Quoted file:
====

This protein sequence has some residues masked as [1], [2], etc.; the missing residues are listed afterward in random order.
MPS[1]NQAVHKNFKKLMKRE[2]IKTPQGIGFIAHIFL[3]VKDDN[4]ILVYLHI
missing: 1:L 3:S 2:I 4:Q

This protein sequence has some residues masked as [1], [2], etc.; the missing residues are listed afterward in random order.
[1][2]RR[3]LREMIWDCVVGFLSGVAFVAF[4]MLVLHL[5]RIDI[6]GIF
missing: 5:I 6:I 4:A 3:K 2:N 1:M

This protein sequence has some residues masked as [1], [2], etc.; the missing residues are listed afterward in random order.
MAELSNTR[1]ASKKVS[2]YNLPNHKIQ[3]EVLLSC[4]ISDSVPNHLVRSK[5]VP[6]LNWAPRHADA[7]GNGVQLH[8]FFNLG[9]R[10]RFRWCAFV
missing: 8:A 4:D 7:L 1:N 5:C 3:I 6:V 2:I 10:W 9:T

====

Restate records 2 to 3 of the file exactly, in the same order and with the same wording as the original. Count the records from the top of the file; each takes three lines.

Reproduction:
This protein sequence has some residues masked as [1], [2], etc.; the missing residues are listed afterward in random order.
[1][2]RR[3]LREMIWDCVVGFLSGVAFVAF[4]MLVLHL[5]RIDI[6]GIF
missing: 5:I 6:I 4:A 3:K 2:N 1:M

This protein sequence has some residues masked as [1], [2], etc.; the missing residues are listed afterward in random order.
MAELSNTR[1]ASKKVS[2]YNLPNHKIQ[3]EVLLSC[4]ISDSVPNHLVRSK[5]VP[6]LNWAPRHADA[7]GNGVQLH[8]FFNLG[9]R[10]RFRWCAFV
missing: 8:A 4:D 7:L 1:N 5:C 3:I 6:V 2:I 10:W 9:T